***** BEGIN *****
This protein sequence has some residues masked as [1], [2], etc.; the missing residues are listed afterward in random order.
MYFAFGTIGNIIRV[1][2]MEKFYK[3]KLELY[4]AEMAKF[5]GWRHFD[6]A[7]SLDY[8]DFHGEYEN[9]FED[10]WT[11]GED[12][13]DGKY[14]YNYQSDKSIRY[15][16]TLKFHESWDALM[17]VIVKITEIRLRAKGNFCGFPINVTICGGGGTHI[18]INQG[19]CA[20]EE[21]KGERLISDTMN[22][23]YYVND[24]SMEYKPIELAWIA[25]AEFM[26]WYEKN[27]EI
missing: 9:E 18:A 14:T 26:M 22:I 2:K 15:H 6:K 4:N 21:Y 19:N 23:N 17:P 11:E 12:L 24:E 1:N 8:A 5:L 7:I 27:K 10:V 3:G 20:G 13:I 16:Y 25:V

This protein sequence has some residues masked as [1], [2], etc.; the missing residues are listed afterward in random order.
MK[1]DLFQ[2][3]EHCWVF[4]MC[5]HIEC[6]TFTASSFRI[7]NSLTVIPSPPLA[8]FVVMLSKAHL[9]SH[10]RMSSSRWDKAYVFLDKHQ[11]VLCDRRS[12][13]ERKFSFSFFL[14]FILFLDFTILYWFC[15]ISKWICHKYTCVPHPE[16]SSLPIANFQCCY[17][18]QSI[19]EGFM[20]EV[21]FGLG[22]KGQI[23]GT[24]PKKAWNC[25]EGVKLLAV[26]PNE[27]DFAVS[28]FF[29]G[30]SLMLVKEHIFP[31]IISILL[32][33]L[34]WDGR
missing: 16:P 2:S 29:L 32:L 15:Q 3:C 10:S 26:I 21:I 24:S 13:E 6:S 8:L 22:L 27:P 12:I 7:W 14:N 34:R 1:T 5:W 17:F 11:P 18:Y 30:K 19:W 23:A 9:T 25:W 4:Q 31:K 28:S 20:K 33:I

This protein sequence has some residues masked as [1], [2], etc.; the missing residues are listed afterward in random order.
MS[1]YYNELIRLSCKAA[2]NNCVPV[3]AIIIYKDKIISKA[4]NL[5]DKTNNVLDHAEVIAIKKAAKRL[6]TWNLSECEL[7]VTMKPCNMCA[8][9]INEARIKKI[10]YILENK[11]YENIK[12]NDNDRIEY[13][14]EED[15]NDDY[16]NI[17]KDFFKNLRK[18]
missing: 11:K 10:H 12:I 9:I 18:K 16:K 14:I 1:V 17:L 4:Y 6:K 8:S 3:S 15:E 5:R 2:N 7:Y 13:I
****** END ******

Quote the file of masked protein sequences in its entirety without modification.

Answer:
This protein sequence has some residues masked as [1], [2], etc.; the missing residues are listed afterward in random order.
MYFAFGTIGNIIRV[1][2]MEKFYK[3]KLELY[4]AEMAKF[5]GWRHFD[6]A[7]SLDY[8]DFHGEYEN[9]FED[10]WT[11]GED[12][13]DGKY[14]YNYQSDKSIRY[15][16]TLKFHESWDALM[17]VIVKITEIRLRAKGNFCGFPINVTICGGGGTHI[18]INQG[19]CA[20]EE[21]KGERLISDTMN[22][23]YYVND[24]SMEYKPIELAWIA[25]AEFM[26]WYEKN[27]EI
missing: 9:E 18:A 14:T 26:M 22:I 2:K 15:H 6:K 4:N 21:Y 19:N 23:N 17:P 11:E 12:L 24:E 1:N 8:A 5:L 7:I 27:K 10:V 3:G 20:G 13:I 16:Y 25:V

This protein sequence has some residues masked as [1], [2], etc.; the missing residues are listed afterward in random order.
MK[1]DLFQ[2][3]EHCWVF[4]MC[5]HIEC[6]TFTASSFRI[7]NSLTVIPSPPLA[8]FVVMLSKAHL[9]SH[10]RMSSSRWDKAYVFLDKHQ[11]VLCDRRS[12][13]ERKFSFSFFL[14]FILFLDFTILYWFC[15]ISKWICHKYTCVPHPE[16]SSLPIANFQCCY[17][18]QSI[19]EGFM[20]EV[21]FGLG[22]KGQI[23]GT[24]PKKAWNC[25]EGVKLLAV[26]PNE[27]DFAVS[28]FF[29]G[30]SLMLVKEHIFP[31]IISILL[32][33]L[34]WDGR
missing: 16:P 2:S 29:L 32:L 15:Q 3:C 10:S 26:I 21:I 24:S 13:E 6:S 8:L 22:L 27:P 12:I 7:W 14:N 34:R 1:T 5:W 17:F 11:P 18:Y 30:K 19:W 23:A 9:T 25:W 4:Q 31:K 28:S 20:K 33:I

This protein sequence has some residues masked as [1], [2], etc.; the missing residues are listed afterward in random order.
MS[1]YYNELIRLSCKAA[2]NNCVPV[3]AIIIYKDKIISKA[4]NL[5]DKTNNVLDHAEVIAIKKAAKRL[6]TWNLSECEL[7]VTMKPCNMCA[8][9]INEARIKKI[10]YILENK[11]YENIK[12]NDNDRIEY[13][14]EED[15]NDDY[16]NI[17]KDFFKNLRK[18]
missing: 11:K 10:H 12:I 9:I 18:K 16:K 14:I 1:V 17:L 4:Y 6:K 8:S 3:S 15:E 5:R 2:N 7:Y 13:I